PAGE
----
Ducks and Flames disagree on the Mark Giordano-Cam Fowler collision situation


The Ducks and Calgary Flames took different approaches in addressing the elephant in the room Monday.

The Ducks coaxed it to a quieter place. The Flames stood it up on its hind legs.

The obvious, yet uncomfortable, topic in their upcoming best-of-seven first-round playoff series is the knee-to-knee hit by Flames defenseman Mark Giordano that took out Ducks defenseman Cam Fowler last Tuesday. The play enraged the Ducks, and General Manager Bob Murray sent a salvo across the Canadian border last week when he opined that Giordano’s hit was “somewhat” intentional.

Calgary General Manager Brad Treliving fired back Monday.

“Cam Fowler is an elite player,” Treliving told reporters. “I want to make that very clear — you always want players to be healthy this time of year. But for someone to suggest that Mark Giordano is a dirty player and that was an intentional hit, obviously I think those are asinine comments.”


Treliving went on to say, “Mark Giordano is a true pro. And we’re going to go into the series not worried about what’s happened before. I don’t think making comments about opposing players … there’s a method to the madness [so] as to try and put something in the officials’ head going into the series. But we’re not focused on that.”

Giordano was not penalized by on-ice officials and did not face any discipline by the league. Fowler is out for two to six weeks. Murray’s irritation stemmed from a 2011 game in which Giordano was involved in a knee-on-knee hit with then-Ducks forward Bobby Ryan.

“I have no use for knee-on-knee hits, especially if I think they’re somewhat intentional,” Murray said. “He’s done this before. I have no respect for people who go after knees.”

It’s difficult to think those vibes won’t reverberate in a series that starts Thursday at Honda Center. The Flames and Ducks were the two most penalized teams in the NHL this season, and the Ducks are aware of the flammability.

“We’ll definitely address that, I’m sure,” center Ryan Getzlaf said. “Just because of the way the season ended with those guys and the things that went on. Playoffs are all about turning the page.”

Ducks Coach Randy Carlyle has managed these flare-ups before, often from the other end. His 2007 Stanley Cup team was famously a bullying outfit that led the NHL in fighting and was a public enemy because of two Chris Pronger suspensions that spring.


The Ducks have emphasized restraint in not mouthing off to officials, and they don’t want emotions to distract them from their goal.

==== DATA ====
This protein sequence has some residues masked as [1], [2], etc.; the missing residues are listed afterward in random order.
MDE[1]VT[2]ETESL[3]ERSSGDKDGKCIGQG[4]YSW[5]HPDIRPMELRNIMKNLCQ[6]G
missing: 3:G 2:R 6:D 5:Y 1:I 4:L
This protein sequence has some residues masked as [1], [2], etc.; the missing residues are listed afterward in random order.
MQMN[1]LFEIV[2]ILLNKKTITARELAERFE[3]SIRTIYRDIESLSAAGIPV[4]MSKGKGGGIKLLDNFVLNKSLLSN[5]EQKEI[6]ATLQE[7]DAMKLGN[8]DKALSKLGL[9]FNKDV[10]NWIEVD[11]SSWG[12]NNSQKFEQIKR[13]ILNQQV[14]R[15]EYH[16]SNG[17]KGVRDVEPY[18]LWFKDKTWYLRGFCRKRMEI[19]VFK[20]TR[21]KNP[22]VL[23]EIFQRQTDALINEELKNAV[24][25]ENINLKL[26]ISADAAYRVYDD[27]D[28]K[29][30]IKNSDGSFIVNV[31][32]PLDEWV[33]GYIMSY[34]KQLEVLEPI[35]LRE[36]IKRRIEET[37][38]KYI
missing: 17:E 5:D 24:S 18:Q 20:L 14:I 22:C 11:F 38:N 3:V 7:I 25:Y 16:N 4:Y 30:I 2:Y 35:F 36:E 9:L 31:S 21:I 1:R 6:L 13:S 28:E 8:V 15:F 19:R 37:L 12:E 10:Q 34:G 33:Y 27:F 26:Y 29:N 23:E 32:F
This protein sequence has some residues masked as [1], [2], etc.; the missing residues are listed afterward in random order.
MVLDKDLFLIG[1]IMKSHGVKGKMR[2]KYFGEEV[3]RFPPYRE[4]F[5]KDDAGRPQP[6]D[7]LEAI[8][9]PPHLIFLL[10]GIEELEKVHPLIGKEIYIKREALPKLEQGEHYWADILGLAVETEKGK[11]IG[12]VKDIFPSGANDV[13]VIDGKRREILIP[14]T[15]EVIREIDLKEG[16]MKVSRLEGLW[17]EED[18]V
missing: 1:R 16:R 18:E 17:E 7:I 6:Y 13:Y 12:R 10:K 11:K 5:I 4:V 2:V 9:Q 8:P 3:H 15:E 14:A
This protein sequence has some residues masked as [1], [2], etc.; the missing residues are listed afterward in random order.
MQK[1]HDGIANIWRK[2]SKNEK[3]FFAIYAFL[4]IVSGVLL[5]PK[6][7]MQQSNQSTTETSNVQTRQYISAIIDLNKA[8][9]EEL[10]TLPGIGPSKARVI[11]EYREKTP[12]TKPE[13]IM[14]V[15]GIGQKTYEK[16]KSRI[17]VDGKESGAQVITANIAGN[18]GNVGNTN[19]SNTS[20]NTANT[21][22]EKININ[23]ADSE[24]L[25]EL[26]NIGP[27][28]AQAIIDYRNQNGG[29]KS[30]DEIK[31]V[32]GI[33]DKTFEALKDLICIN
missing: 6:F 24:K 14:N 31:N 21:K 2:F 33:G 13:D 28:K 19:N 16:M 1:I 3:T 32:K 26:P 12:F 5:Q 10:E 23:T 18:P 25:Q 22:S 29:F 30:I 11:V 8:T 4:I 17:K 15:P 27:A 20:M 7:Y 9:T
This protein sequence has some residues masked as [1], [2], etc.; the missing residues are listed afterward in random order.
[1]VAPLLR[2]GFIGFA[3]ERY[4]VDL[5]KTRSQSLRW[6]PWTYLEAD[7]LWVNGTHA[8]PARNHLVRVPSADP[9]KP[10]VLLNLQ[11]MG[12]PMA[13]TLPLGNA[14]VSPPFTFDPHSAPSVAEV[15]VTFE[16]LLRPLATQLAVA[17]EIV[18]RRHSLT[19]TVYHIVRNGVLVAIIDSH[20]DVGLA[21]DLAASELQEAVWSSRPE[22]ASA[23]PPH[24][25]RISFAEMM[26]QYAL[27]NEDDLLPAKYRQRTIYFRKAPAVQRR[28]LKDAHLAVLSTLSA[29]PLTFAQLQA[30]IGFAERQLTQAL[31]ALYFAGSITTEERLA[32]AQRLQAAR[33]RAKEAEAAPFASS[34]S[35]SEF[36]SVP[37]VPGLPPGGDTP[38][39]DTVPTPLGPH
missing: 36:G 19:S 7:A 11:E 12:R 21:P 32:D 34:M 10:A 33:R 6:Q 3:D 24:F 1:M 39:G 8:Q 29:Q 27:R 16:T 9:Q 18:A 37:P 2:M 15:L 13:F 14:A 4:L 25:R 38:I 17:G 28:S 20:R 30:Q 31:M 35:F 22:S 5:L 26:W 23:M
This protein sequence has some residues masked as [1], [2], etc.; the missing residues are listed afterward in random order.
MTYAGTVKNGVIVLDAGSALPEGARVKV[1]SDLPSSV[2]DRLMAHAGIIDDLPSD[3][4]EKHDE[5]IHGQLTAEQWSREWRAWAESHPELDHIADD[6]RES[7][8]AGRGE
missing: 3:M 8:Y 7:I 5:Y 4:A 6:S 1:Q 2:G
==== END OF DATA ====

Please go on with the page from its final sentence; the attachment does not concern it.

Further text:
“It’s our job to control it,” Carlyle said. “You get into playoffs, you have to be even more disciplined in your acts. You cannot let emotions, opposition, officiating, crowd noise, whatever, bad bounce, take you out of what you set out to do. And you’ve got to stay focused and stay in the moment.”

As far as hockey, the Ducks recognize Calgary’s north-south offense with forwards Johnny Gaudreau and Sean Monahan. Carlyle pointed to its mobile back end.

“They like to play fast and have skill,” center Antoine Vermette said. “They have that youth. I’m sure they’re going to be excited. It’s always a challenge in the playoffs. It’s a noisy game, as they say.”

The Ducks failed to sell out Honda Center in 11 of their final 13 games but usually pack the house for the postseason and will have vitriol for Calgary, which last won here in 2006, in Carlyle’s first playoff series with Anaheim.

The Ducks hold an NHL-record 25-game regular-season home winning streak against the Flames.


“There’s two ways to look at it,” Carlyle said of the streak. “One, you can say we’re going to roll with it and the other one is, inevitably, somewhere it’s going to get broken. This is sports. It’s team sports. Inevitably, at some point it’s going to get broken.”

Carlyle is in touch with how much the Flames are a part of their community, and how bright the spotlight gets this time of year.

“In a Canadian market, the pressure will be applied from a standpoint that they’re going to have to show up and play their game,” Carlyle said. “Do what they do. The talk shows, the media, the coaching staff. Everybody’s going to be asking them to be as combative and as tough an opponent as they can possibly be.”


Winger Patrick Eaves came out fine from an upper-body injury Sunday and should be ready for Game 1, Carlyle said. … Defenseman Korbinian Holzer returned to the Ducks after going home to Germany for a personal matter.